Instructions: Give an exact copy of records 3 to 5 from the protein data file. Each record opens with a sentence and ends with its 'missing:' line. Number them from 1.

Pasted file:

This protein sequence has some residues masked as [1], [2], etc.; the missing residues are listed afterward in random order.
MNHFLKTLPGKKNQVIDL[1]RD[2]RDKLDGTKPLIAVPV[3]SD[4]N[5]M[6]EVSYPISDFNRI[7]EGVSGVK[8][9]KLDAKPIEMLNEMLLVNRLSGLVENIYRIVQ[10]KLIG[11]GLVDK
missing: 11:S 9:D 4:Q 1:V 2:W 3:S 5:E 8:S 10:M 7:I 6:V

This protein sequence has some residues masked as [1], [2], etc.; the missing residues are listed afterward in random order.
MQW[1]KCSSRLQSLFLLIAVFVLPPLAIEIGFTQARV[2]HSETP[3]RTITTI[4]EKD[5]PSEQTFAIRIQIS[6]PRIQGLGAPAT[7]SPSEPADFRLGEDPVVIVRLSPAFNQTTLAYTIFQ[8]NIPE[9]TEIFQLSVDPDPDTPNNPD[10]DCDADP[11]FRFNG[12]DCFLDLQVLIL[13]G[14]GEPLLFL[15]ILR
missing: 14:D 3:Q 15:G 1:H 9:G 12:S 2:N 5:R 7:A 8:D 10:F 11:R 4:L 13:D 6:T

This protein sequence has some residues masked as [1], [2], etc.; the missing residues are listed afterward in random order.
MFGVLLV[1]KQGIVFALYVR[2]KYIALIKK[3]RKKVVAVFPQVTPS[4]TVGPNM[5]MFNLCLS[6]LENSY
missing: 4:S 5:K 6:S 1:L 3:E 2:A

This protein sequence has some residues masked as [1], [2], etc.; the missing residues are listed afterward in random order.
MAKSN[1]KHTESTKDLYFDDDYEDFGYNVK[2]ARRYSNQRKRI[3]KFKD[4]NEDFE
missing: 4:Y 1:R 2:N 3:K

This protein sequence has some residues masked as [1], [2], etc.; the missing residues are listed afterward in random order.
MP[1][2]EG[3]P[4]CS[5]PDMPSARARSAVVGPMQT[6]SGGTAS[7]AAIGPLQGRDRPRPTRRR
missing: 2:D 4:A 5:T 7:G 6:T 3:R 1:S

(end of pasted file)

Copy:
This protein sequence has some residues masked as [1], [2], etc.; the missing residues are listed afterward in random order.
MFGVLLV[1]KQGIVFALYVR[2]KYIALIKK[3]RKKVVAVFPQVTPS[4]TVGPNM[5]MFNLCLS[6]LENSY
missing: 4:S 5:K 6:S 1:L 3:E 2:A

This protein sequence has some residues masked as [1], [2], etc.; the missing residues are listed afterward in random order.
MAKSN[1]KHTESTKDLYFDDDYEDFGYNVK[2]ARRYSNQRKRI[3]KFKD[4]NEDFE
missing: 4:Y 1:R 2:N 3:K

This protein sequence has some residues masked as [1], [2], etc.; the missing residues are listed afterward in random order.
MP[1][2]EG[3]P[4]CS[5]PDMPSARARSAVVGPMQT[6]SGGTAS[7]AAIGPLQGRDRPRPTRRR
missing: 2:D 4:A 5:T 7:G 6:T 3:R 1:S